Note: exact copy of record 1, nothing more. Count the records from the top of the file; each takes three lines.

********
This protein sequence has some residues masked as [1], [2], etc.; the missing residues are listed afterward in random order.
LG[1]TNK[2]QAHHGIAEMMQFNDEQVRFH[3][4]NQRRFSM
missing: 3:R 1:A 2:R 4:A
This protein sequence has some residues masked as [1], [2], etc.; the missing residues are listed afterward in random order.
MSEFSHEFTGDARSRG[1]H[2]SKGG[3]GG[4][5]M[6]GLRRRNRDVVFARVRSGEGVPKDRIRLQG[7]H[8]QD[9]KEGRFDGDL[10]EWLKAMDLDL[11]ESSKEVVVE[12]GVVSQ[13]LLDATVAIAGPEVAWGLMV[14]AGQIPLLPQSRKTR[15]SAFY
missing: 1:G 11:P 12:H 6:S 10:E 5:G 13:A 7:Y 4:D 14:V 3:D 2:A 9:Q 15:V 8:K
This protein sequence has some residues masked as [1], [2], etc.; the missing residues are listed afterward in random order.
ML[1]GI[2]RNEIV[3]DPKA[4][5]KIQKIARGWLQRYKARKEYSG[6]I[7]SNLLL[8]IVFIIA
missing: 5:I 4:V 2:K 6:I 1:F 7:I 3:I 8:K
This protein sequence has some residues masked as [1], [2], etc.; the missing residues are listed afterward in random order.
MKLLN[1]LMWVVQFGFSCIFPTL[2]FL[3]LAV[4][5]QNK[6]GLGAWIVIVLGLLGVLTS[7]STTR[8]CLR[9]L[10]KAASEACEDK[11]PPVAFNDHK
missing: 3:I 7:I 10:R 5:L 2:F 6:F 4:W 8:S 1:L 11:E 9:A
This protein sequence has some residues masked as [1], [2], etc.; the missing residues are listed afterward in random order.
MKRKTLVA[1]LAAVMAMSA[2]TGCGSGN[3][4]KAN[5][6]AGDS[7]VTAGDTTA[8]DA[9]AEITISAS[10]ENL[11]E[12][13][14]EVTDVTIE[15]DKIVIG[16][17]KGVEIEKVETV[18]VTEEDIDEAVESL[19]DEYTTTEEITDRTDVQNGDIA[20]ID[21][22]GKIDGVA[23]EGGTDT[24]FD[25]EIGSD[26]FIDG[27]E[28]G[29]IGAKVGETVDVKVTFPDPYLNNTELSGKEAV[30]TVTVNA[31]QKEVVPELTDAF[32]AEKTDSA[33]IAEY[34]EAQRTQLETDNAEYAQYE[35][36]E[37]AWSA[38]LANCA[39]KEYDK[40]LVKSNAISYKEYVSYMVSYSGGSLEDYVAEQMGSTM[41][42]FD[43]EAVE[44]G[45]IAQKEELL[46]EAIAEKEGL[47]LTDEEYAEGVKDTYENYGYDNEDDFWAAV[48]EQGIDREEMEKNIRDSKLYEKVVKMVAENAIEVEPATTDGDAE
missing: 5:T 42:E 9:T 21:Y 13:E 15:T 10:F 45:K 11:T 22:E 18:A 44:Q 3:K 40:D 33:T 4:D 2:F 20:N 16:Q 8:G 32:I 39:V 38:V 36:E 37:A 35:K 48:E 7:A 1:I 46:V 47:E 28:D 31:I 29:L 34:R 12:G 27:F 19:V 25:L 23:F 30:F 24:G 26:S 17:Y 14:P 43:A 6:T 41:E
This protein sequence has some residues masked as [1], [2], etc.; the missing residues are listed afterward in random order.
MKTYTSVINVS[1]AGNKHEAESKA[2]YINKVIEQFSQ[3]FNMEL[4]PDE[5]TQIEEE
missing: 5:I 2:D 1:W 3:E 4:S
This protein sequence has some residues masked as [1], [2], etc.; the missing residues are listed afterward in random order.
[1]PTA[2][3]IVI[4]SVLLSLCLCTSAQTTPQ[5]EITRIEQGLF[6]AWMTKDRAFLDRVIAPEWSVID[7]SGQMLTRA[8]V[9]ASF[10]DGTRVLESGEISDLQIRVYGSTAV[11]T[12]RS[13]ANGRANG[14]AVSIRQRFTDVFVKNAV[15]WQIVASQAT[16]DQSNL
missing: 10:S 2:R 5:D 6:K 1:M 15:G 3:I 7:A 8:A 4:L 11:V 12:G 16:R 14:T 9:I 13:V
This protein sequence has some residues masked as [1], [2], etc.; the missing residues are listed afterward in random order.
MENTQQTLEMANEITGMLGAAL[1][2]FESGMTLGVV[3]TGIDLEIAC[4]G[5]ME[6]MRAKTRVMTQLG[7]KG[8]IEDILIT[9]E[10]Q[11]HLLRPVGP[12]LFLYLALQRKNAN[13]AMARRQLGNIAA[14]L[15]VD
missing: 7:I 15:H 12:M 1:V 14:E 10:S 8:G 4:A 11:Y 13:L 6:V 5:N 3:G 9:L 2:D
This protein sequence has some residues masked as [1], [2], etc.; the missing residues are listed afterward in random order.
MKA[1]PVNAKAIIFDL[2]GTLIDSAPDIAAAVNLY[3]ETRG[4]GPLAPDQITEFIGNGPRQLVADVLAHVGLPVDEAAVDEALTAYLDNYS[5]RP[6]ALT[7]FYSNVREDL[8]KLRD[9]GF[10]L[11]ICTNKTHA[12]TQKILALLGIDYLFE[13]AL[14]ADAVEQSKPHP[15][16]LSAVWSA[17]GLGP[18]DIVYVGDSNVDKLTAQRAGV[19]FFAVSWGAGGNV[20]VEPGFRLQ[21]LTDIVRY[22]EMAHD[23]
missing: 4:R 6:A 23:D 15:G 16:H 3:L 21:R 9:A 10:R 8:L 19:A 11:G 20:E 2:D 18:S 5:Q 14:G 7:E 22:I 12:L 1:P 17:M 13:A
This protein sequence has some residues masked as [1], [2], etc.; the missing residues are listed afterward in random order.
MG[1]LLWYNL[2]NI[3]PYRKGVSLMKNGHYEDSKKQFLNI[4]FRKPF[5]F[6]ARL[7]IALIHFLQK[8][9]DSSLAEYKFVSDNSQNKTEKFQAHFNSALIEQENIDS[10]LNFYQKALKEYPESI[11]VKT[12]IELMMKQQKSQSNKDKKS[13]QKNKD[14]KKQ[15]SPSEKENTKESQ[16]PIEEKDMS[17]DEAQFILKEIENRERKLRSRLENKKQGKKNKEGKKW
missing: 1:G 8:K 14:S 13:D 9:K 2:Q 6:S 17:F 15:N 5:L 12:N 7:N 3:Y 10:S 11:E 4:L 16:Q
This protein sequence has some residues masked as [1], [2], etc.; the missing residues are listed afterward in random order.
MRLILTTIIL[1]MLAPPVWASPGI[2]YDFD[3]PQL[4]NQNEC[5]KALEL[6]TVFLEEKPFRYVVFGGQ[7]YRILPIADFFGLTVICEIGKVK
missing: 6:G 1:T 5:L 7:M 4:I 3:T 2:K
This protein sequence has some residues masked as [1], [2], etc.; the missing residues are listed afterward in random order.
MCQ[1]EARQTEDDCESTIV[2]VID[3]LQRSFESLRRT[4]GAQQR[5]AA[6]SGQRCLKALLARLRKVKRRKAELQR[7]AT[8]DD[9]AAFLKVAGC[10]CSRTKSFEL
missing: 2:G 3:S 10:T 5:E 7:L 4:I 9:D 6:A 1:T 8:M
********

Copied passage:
This protein sequence has some residues masked as [1], [2], etc.; the missing residues are listed afterward in random order.
LG[1]TNK[2]QAHHGIAEMMQFNDEQVRFH[3][4]NQRRFSM
missing: 3:R 1:A 2:R 4:A